Let the king bring me into his chambers.

Nothing ambiguous there. Note especially the “let us hurry!” This woman needs some action. The Beloved continues:

Do not stare at me because I am dark,
    because I am darkened by the sun.
My mother’s sons were angry with me
    and made me take care of the vineyards;
    my own vineyard I had to neglect.
Tell me, you whom I love,
    where you graze your flock
    and where you rest your sheep at midday.
Why should I be like a veiled woman
    beside the flocks of your friends?

She works hard and takes care of her family, but her own needs have been neglected. The Beloved wants to find her Lover — why should she wander around like a prostitute (“like a veiled woman”) searching for him among the flocks?

Her Lover replies:

I liken you, my darling, to a mare
    among Pharaoh’s chariot horses.
Your cheeks are beautiful with earrings,
    your neck with strings of jewels.
We will make you earrings of gold,
    studded with silver.

The “mare among stallions” imagery is pretty hot. We read above that the young women adore the Lover, and the Beloved is no less in demand. The Lover will array his Beloved in jewels befitting her beauty.  (Some have interpreted these jewels to be the Lover’s semen shot onto his Beloved, but that may be a stretch.) When the Beloved replies she again turns the conversation to sex.

While the king was at his table,
    my perfume spread its fragrance.
My beloved is to me a sachet of myrrh
    resting between my breasts.
My beloved is to me a cluster of henna blossoms
    from the vineyards of En Gedi.

These three verses focus on the fragrances of the Beloved and her Lover. While the Beloved is spreading her… fragrance… her Lover is feasting. Her Lover is a packet of perfume (“csachet of myrrh) between her breasts. Women commonly used henna as a beauty product (as a component of make-up or hair coloring), and her Lover makes the Beloved feel beautiful.

The Lovers go on to praise each other:

Lover

How beautiful you are, my darling!
    Oh, how beautiful!
    Your eyes are doves.

Beloved

How handsome you are, my beloved!
    Oh, how charming!
    And our bed is verdant.

“Verdant” is “green with vegetation; covered with growing plants or grass” — but figuratively: alive and fruitful. The Lovers’ marriage bed is full of primal, natural life. This is a joyous picture that always makes me smile.

The Lover closes the chapter with a metaphor that must transcend the ages.

The beams of our house are cedars;
    our rafters are firs.

That’s a lot of wood. Beams and rafters create a rather girthy image in my mind, but given the intimacy of the moment I suppose we’ll excuse the Lover if he brags a little.

The chapter break isn’t fluid here, so let’s finish this post with the first two verses of chapter 2.

She

I am a rose of Sharon,
    a lily of the valleys.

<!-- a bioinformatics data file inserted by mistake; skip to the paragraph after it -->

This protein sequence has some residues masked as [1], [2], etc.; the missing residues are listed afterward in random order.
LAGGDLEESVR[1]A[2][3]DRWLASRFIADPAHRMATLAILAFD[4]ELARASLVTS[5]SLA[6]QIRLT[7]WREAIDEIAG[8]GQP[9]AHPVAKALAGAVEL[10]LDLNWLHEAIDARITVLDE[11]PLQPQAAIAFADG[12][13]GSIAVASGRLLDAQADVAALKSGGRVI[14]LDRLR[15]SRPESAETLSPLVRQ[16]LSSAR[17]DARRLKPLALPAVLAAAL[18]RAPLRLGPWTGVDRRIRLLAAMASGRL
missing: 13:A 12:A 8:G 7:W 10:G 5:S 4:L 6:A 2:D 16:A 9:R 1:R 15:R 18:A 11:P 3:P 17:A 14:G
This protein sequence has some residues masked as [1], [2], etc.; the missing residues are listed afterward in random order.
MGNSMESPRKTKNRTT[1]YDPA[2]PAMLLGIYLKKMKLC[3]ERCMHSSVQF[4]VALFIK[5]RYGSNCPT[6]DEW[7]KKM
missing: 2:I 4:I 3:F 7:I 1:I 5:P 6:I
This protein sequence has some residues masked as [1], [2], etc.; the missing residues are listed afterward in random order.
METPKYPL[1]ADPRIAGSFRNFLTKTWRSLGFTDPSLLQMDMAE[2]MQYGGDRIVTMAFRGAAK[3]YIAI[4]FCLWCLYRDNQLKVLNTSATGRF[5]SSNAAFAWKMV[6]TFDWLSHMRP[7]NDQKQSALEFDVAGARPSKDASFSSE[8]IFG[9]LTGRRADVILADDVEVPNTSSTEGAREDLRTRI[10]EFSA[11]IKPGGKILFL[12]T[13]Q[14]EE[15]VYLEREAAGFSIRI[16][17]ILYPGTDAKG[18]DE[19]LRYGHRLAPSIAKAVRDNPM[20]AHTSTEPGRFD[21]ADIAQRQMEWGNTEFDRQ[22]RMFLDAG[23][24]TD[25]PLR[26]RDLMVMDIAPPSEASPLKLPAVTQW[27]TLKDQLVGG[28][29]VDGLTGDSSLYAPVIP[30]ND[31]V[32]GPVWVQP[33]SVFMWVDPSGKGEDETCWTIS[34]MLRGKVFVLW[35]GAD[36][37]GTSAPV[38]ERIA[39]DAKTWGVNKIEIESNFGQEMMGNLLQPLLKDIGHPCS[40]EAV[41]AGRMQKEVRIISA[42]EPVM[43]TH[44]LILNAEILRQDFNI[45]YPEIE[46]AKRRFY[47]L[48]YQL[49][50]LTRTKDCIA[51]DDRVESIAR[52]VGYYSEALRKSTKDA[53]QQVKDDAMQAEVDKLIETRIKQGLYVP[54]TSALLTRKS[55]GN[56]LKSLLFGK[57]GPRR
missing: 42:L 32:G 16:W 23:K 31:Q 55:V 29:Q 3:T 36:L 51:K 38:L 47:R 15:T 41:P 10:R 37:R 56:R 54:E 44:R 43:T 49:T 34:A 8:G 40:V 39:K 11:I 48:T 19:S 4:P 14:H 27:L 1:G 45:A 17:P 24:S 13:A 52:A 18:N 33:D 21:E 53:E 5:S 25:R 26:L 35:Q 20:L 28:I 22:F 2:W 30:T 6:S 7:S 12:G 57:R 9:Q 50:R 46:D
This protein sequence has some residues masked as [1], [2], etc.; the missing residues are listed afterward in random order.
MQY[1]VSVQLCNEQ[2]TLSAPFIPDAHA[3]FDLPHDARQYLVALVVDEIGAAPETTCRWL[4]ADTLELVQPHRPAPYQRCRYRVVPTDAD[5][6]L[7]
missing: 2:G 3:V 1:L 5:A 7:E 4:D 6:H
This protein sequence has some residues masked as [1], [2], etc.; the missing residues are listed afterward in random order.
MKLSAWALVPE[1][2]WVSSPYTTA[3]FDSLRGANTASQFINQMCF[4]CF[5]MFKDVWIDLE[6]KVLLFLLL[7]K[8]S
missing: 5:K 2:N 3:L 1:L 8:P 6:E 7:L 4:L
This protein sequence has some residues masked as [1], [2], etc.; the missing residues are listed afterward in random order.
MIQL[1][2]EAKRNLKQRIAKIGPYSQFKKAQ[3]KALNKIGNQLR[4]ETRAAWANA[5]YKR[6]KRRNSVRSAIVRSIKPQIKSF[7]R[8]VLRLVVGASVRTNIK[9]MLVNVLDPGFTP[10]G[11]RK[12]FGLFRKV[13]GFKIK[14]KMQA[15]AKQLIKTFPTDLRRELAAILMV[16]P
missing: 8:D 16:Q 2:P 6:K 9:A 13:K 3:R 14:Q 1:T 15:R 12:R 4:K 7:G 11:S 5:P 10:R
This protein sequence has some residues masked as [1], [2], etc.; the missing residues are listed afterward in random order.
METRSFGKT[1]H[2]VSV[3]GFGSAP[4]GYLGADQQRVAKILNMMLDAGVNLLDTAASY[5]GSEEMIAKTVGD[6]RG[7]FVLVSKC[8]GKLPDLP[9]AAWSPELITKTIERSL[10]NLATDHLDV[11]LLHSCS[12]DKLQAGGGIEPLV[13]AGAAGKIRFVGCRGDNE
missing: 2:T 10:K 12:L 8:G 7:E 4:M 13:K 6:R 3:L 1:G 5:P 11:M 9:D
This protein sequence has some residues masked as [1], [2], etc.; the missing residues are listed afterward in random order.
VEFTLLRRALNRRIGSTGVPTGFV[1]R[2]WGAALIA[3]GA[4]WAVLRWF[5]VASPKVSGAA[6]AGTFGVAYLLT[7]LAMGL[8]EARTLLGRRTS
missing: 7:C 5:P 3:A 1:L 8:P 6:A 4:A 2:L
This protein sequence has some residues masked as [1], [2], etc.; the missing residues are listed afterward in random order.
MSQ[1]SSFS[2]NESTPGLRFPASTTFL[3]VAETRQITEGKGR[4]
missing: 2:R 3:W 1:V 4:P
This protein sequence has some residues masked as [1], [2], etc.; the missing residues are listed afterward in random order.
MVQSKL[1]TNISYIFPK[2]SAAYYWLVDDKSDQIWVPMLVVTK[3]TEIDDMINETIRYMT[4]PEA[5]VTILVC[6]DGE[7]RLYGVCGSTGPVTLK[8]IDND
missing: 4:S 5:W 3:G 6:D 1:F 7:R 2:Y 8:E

He

Like a lily among thorns
    is my darling among the young women.

If wood is the ancient metaphor for the penis, its equivalent for the female is the flower. The Lover’s member is a massive cedar, and his Beloved’s girly bits are a beautiful lily — compared to her, the other young women are thorns and thistles.

J. Parker writes about what dads teach their daughters about intimacy and it’s a great read. Since this is a blog more about sex than family, let me specifically focus on this paragraph:

Fathers can also overtly teach their daughters what men are like in the sexual arena — how a man’s mind works, what he pays attention to, how he struggles with lust, how he desires a deep connection, how sex is related to that feeling of connection. Dads have the opportunity to arm their daughters with knowledge and wisdom based on their own experiences. They can help their girls navigate the minefields of dating and courtship and then be the kind of girlfriend and wife a godly man needs.

Obviously there are limits to what you can tell your kids about sex, but most parents err on the side of silence. Your kids will learn about every position, every kind of sex toy, every sexual act. Kids have always shared this “illicit” knowledge among themselves, and now there’s the internet to fill in the blanks. Of course, everything they learn from these sources will be slanted by worldly values, full of error, and provocatively lustful.

As a parent, you should get ahead of the situation. You can be the source for sexual information for your kids, and you should instruct them with Godly, Biblical wisdom and experience. Developing this kind of open, trusting relationship with your kids takes time and energy, along with a willingness to  broach difficult subjects and share personal stories. These things aren’t easy, but teenagers really are hungry for information and as an adult, you’ve got it — if you can surmount your embarrassment and share it.